Why you should consider planting Clover! I had been at full draw for a few minutes, but it felt like an eternity. There were four whitetails in the food plot grazing on the Imperial Clover, from Whitetail Institute Of North America, that I had planted in the spring. This clover plot was a daily […]
Why you should consider planting Clover!
I had been at full draw for a few minutes, but it felt like an eternity. There were four whitetails in the food plot grazing on the Imperial Clover, from Whitetail Institute Of North America, that I had planted in the spring. This clover plot was a daily routine stop as they traveled to a larger Ag Field they fed in after dark. As I drew my bow, the Doe had spotted my movement and knew something wasn't right. After a few minutes of not moving a muscle, she finally quartered away and stopped just long enough for me to send an arrow harmlessly over her back. I may not have put some venison on the table that day, but I learned that planting Imperial clover plots in my arsenal of food plots can be very effective in early season!
I first considered Imperial Whitetail Clover because I found it was easy to grow. Unlike most of the hunters that plant food plots in my area, I am not a farmer. I didn't have the tools, equipment, or even the knowledge of how to plant a food plot. My research had shown that clover required a very shallow soil depth to be planted. I fabricated a small drag to pull behind my ATV to expose the soil, limed, fertilized the 1/2 acre area, and planted the clover in March before a Spring rain! This clover plot is the plot I referenced my hunt from in the first paragraph!
Clover, once established, requires very little maintenance to keep it going. A big factor in me choosing clover for a food plot is that it is a perennial, meaning it will grow back every year! I have an Imperial clover plot that is making its fifth year without replanting. I do mow the clover tops off a few times a year, however, I have heard of people not mowing them and having equal success! Clover plots would be a great choice for an out of state hunting lease, or a plot that is hard to get to with farming equipment.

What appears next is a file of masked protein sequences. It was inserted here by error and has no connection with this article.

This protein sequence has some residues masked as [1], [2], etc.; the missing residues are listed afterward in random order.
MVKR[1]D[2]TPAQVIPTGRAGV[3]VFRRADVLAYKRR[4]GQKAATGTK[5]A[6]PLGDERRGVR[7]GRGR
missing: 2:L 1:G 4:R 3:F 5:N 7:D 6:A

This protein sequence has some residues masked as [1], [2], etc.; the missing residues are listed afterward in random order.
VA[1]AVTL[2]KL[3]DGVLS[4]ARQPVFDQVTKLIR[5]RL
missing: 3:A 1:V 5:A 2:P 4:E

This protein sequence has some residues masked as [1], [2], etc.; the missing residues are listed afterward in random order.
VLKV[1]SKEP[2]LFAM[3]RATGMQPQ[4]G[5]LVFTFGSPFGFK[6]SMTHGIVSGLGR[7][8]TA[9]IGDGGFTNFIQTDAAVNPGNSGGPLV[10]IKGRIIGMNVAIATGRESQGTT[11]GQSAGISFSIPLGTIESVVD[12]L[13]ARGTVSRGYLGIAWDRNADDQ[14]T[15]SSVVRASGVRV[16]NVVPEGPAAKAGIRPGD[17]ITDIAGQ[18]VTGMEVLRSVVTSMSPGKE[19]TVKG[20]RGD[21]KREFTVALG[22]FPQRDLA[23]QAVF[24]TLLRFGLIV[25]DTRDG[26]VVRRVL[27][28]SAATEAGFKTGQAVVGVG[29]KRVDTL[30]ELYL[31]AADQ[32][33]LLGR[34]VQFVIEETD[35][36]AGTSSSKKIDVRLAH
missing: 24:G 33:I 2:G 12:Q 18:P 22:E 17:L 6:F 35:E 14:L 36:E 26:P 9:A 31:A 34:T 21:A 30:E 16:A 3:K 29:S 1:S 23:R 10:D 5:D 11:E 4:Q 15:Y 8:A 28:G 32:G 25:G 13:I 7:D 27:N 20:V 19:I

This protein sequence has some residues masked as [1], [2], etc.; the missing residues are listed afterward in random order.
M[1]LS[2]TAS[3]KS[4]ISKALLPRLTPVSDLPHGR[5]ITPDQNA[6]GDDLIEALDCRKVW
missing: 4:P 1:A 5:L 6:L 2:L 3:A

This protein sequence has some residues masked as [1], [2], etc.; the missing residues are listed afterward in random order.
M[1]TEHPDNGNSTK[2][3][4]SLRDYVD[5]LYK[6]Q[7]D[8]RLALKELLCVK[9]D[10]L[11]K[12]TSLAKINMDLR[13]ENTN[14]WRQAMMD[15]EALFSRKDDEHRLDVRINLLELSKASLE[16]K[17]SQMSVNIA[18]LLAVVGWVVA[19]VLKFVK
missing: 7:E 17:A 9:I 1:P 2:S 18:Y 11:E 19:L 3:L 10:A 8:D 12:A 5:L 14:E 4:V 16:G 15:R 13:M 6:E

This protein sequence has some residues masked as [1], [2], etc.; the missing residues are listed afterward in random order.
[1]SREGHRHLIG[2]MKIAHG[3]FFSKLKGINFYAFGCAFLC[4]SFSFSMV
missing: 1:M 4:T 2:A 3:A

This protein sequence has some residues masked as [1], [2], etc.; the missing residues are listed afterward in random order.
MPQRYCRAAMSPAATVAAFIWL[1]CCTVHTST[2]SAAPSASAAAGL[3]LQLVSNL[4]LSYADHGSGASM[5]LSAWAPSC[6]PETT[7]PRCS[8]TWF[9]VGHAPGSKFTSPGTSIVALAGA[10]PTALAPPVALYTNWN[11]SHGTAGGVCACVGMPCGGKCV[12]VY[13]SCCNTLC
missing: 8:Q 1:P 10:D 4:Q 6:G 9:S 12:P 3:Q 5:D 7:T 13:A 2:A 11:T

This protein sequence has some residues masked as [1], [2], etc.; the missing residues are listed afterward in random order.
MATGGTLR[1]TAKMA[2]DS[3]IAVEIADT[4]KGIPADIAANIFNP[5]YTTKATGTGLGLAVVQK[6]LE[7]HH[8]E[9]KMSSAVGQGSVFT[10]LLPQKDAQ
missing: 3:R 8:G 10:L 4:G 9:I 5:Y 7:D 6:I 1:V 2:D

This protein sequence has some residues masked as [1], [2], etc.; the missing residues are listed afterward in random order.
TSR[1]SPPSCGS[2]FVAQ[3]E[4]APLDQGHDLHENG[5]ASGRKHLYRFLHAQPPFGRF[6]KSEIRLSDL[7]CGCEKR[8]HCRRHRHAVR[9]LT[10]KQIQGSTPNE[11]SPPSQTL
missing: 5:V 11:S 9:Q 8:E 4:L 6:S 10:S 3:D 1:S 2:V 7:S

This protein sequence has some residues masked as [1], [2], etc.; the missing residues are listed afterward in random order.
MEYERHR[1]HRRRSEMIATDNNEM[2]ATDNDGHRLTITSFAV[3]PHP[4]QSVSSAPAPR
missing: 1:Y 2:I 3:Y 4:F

A whitetail will eat, on average, seven pounds per day, and a good stand of clover will provide 2 to 4 tons (per acre) of forage a year! Clover will “literally” provide tons of forage for your deer herd each year, and with protein levels above 20%, you couldn't ask for a better food plot! My Imperial Whitetail Clover plots are the first thing to green up in the spring, stay lush in the summer, and are grazed on until they dormant in the winter. If you want to provide a food source for the winter, you can can throw in a brassica mix (turnips and radish) in early fall for that late season attraction!
There are some many different companies that provide a food plot mix these days, so which one do you choose? I spend a lot of time researching the gear I use for hunting whitetails, and my food plots mixes are just as important. With A LOT of research, I purchased seed from Whitetail Institute of North America. Now, after several seasons of planting, I can say from experience, that the genetically developed seeds from Whitetail Institute of North America are far more superior to any other seed I have planted. Give Imperial Whitetail Clover a try this spring and see for yourself!